5 Incredible Oil-Free Ways to Make Plastic
Our dependence on fossil fuels, namely petroleum, is one of the biggest accelerators of climate change. Despite the obvious promise of solar, wind, geothermal and other renewable energy sources, the critics say we can’t live without oil. Not because we can’t power our homes and cars with something else, but because we’re addicted to plastic.
Plastic is part of nearly everything we touch, from packaging to electronics. It’s in our carpets, and bathrooms, and closets. It’s used in so many products because it’s “cheap” and durable.
Globally, we went from consuming 50 million tonnes of plastic per year in 1950 to 245 million tonnes in 2008, according to Plastics Europe. And it’s estimated that around 50 percent of that plastic is only used once, sometimes for mere minutes, before we throw it away. This plastic addiction has create massive environmental problems while simultaneously making the fossil fuel industry feel very loved.
“The production of plastic uses an incredible amount of fossil fuels. Most estimates put the figure at around 8% of the world’s oil production, 4% of which is actually used in energy consumption to make the plastic,” reports Plastic Oceans.
Since we seem to be incapable of going without plastic (or recycling it at rates that would really make a difference), the world’s leading inventors and scientists are on a quest to make plastic out of something–anything–besides oil. Here are five of the most promising ideas:
5 Oil-Free Ways to Make Plastic
1. Shrimp Shells and Wood Flour
As Treehugger reports, researchers at Harvard’s Wyss Institute have developed a new bioplastic from chitosan derived from shrimp shells. Chitosan is a form of chitin, a natural polymer said to be the second most abundant organic material on Earth. Although the scientists had trouble getting the bioplastic, dubbed “Shrilk,” to hold its shape, they solved the problem by adding in another waste material: wood ‘flour’.
2. Air Pollution
Talk about two birds with one stone. A California-based chemical technologies company has developed a manufacturing technology that captures airborne carbon, a major health and environmental hazard, and turns it into a replacement for oil-based plastics. ”By using carbon that would otherwise be in the air we are breathing right now, AirCarbon turns everyday goods into products that actually improve the environment,” said Mark Herrema, CEO, in a press release. “Combined with a cost profile that is more favorable than oil-based plastics, AirCarbon has the potential to change the world.”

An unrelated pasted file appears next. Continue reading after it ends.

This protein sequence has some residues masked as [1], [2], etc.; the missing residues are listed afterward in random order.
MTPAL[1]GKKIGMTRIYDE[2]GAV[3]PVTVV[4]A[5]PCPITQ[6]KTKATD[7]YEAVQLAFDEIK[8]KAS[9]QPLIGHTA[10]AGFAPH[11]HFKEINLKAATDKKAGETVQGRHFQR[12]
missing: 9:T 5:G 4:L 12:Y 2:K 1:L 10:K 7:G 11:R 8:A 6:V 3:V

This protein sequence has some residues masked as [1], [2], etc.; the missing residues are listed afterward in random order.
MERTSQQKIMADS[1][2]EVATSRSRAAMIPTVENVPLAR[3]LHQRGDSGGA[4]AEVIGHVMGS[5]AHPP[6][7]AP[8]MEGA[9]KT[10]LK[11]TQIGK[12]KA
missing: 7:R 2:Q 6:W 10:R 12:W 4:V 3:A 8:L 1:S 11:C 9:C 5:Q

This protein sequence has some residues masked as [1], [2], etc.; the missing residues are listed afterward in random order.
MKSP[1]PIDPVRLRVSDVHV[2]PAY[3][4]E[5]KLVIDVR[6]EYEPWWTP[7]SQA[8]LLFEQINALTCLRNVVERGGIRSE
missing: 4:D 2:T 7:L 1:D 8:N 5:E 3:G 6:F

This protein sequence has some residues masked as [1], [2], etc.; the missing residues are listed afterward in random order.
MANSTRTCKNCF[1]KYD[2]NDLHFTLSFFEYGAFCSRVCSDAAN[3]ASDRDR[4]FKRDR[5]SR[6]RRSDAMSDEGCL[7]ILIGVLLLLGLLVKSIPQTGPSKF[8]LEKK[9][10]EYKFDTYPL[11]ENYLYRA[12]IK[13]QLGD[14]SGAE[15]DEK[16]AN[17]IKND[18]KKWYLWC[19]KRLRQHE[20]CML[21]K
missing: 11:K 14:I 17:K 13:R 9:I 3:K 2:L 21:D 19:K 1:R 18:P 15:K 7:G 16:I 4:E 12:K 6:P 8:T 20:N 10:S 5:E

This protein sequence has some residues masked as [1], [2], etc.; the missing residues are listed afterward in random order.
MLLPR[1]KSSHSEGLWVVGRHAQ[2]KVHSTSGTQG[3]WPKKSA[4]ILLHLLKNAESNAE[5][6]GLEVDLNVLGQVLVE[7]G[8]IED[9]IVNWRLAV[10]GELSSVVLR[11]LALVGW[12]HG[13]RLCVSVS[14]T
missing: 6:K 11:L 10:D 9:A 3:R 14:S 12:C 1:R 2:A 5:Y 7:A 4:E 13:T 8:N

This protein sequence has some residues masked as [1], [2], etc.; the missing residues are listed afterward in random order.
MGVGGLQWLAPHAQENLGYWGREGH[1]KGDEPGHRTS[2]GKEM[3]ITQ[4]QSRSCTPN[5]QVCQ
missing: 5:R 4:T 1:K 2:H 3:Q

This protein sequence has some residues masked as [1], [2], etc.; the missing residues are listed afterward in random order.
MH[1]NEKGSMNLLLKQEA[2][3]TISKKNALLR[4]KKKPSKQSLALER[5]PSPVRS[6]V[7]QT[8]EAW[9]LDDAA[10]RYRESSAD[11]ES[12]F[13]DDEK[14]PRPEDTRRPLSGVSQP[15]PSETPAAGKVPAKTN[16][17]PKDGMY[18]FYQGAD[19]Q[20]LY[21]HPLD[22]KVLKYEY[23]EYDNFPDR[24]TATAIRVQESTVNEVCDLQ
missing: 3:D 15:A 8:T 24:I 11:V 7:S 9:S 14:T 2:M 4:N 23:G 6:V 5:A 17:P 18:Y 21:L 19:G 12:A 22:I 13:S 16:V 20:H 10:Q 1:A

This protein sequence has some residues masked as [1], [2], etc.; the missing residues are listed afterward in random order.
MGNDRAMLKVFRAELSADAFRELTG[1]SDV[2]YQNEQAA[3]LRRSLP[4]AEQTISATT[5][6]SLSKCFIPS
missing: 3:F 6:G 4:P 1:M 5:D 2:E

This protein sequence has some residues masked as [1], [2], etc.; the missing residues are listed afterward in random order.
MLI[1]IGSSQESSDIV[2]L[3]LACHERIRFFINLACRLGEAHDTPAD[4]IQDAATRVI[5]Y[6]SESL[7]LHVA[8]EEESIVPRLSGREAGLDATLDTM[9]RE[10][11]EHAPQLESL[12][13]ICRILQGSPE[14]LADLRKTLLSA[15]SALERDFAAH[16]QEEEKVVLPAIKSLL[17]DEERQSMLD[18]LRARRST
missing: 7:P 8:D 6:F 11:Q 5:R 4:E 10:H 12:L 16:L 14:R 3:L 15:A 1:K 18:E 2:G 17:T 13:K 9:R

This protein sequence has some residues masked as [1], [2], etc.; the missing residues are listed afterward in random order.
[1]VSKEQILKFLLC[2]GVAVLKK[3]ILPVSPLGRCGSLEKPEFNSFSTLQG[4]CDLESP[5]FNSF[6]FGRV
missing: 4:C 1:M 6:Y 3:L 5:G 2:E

3. Banana Peels
Bananas are delicious and nutritious, but we may have been tossing their most valuable asset into the garbage pail for centuries. In 2013, sixteen-year-old Turkish student Elif Bilgin discovered that the the starches and cellulose in banana peels are perfect for making a non-decaying bioplastic. Bilgin hopes the banana bioplastic could be used to insulate wires and form medical protheses, reducing our dependence on oil-based plastic.
One thing that we’ll always have in abundance (as long as humans roam the Earth) is sewage. Anywhere humans have settled, there’s bound to be a sewage treatment center nearby. Recently, a company called Newlight Technologies, LLC developed a way to capture the methane and carbon dioxide emanating from these facilities, and turn it into plastic. “First, a mix of gases, including methane and carbon dioxide, is funneled into a reactor. Next, carbon and oxygen are separated out, and then they are reassembled into a long-chain thermopolymer (aka: a form of plastic),” explains CleanTechnica.
About 15 million tons of whey are produced each year by European cheese manufacturers, yet only a tiny portion of that whey is reused as food additives or supplements. A group of companies in the EU is working on technology that would allow them to turn this unwanted by-product into something useful, like bioplastic. The biodegradable material is said to be air tight and water resistant, making it ideal for food packaging.
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